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Communing With God

by Tom Stewart
August 13, 2001

When we think about our communion with God, we may perhaps consider one of the early Saints. "And Enoch walked with God: and he was not; for God took him" (Genesis 5:24). Enoch's rapture was premised on the foundation that he pleased God. "5 By faith Enoch was translated that he should not see death; and was not found, because God had translated him: for before his translation he had this testimony, that he pleased God. 6 But without faith it is impossible to please Him: for he that cometh to God must believe that He is, and that He is a Rewarder of them that diligently seek Him" (Hebrews 11:5-6). The concept of communing is represented in the New Testament Greek with the word koinonia, and is translated in the Authorized King James Version as:

Communing with God embraces the idea of sharing, as we would with man; but more importantly, it must involve God's willingness to condescend to us. "I am the Living Bread which came down from Heaven: if any man eat of this bread, he shall Live for ever: and the bread that I will give is My flesh, which I will give for the Life of the world" (John 6:51). True, everyone has the opportunity of calling upon God, but only those who have actually repented of their selfishness will be heard by God. "If I regard iniquity in my heart, the LORD will not hear me" (Psalm 66:18). Because the world system into which we are born complicates and confuses the selfishness, which is sin, that the human heart readily falls into, the communion with God that is natural to a very young child-- "for of such is the Kingdom of God" (Luke 18:16)-- becomes impossible unless God divinely intervenes to remove the obstacle. "The next day John seeth Jesus coming unto him, and saith, Behold the Lamb of God, which taketh away the sin of the world" (John 1:29). For a limited time, we have been given the opportunity of repenting and believing the Good News that "whosoever believeth in Him [Jesus] shall receive remission of sins" (Acts 10:43). Thus, God has mercifully and graciously done more than His part to ensure that we may freely commune with Him, even as the LORD Jesus Christ was able to commune with the Father in the Garden of Gethsemane. "And the glory which Thou gavest Me I have given them; that they may be one, even as We are One" (John 17:22).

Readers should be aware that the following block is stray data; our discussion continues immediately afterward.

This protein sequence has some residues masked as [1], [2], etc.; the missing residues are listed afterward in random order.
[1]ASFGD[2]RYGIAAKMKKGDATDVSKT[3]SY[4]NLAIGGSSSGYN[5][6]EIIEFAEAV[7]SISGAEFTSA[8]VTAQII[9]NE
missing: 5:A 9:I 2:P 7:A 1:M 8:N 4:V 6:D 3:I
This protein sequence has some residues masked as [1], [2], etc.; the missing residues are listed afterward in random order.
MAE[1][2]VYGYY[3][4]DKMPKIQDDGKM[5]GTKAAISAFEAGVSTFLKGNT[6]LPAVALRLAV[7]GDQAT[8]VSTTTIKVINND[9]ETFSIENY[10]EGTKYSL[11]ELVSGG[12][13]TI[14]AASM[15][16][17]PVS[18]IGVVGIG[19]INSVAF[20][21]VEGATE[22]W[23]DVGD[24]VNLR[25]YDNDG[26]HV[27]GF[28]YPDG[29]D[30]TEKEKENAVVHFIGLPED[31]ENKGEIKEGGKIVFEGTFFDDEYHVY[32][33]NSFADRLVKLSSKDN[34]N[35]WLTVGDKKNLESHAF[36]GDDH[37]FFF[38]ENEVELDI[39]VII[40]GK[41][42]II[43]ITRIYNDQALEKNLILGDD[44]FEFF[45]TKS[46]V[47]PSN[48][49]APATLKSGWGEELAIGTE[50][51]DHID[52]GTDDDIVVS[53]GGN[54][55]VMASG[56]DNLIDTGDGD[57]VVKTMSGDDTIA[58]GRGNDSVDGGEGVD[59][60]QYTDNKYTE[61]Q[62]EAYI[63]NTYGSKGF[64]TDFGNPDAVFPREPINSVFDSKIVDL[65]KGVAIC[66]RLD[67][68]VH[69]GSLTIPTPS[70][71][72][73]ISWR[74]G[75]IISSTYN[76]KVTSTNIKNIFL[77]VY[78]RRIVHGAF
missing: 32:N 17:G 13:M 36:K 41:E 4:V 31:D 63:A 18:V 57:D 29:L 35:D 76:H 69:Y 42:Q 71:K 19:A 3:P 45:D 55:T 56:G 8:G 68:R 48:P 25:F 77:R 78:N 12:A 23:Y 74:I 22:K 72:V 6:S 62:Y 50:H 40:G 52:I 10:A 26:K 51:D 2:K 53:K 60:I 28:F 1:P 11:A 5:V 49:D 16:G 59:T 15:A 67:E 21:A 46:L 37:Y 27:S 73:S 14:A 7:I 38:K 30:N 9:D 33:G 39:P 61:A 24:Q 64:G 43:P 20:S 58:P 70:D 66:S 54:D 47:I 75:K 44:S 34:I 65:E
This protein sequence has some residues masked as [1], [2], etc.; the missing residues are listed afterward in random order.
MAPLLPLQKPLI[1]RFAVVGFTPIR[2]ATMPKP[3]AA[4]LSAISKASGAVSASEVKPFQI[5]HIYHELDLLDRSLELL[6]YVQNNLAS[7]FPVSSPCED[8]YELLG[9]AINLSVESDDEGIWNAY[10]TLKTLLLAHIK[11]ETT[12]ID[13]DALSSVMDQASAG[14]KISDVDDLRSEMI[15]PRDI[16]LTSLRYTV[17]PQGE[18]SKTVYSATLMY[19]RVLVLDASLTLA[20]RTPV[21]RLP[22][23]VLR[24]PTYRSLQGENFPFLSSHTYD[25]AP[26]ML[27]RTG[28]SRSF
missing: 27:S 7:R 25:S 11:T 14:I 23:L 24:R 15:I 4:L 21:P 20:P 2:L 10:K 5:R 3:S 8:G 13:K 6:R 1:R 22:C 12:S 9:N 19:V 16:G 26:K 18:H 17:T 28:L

Prayer is the natural vehicle for communing with God, because prayer is merely knowingly or consciously directing our thoughts to God in worship, praise, or supplication, for who but the Omnipresent and Omniscient God is capable of such intercourse?
"O Thou that hearest prayer, unto Thee shall all flesh come" (Psalm 65:2). Even when we are not sure of what or how to pray, the Holy Spirit quickly intervenes to place the right thoughts so readily into our minds that we would take credit for it ourselves, if we did not know better. "Likewise the Spirit also helpeth our infirmities: for we know not what we should pray for as we ought: but the Spirit Itself maketh intercession for us with groanings which cannot be uttered" (Romans 8:26). Depending upon the circumstances, it is most appropriate to begin our prayer with worship, where we acknowledge who He is and the relation He sustains to us, e.g., "9 After this manner therefore pray ye: Our Father which art in Heaven, Hallowed be Thy Name... 11 Give us this day our daily bread" (Matthew 6:9, 11). And, we need not make apology for troubling the Father for "our daily bread", because He intends us to ask for all our needs "according to His riches in Glory by Christ Jesus" (Philippians 4:19). However, as deep as our needs go, He is able to satisfy them so sufficiently, that we begin to praise Him-- "In every thing give thanks: for this is the Will of God in Christ Jesus concerning you" (1Thessalonians 5:18)-- and to intercede for others, e.g., "5 And He [Jesus] said unto them, Which of you shall have a friend [the Father], and shall go unto him at midnight, and say unto him, Friend, lend me three loaves; 6 for a friend of mine [the person for whom we intercede] in his journey is come to me, and I have nothing to set before him? 7 And he from within shall answer and say, Trouble me not: the door is now shut, and my children are with me in bed; I cannot rise and give thee. 8 I say unto you, Though he will not rise and give him, because he is his friend, yet because of his importunity [persistence] he will rise and give him as many as he needeth" (Luke 11:5-8). [For a basic manual on prayer, read R. A. Torrey's "How to Pray" ---New Window. And E. M. Bounds ---New Window has much encouragement on prayer in his books.]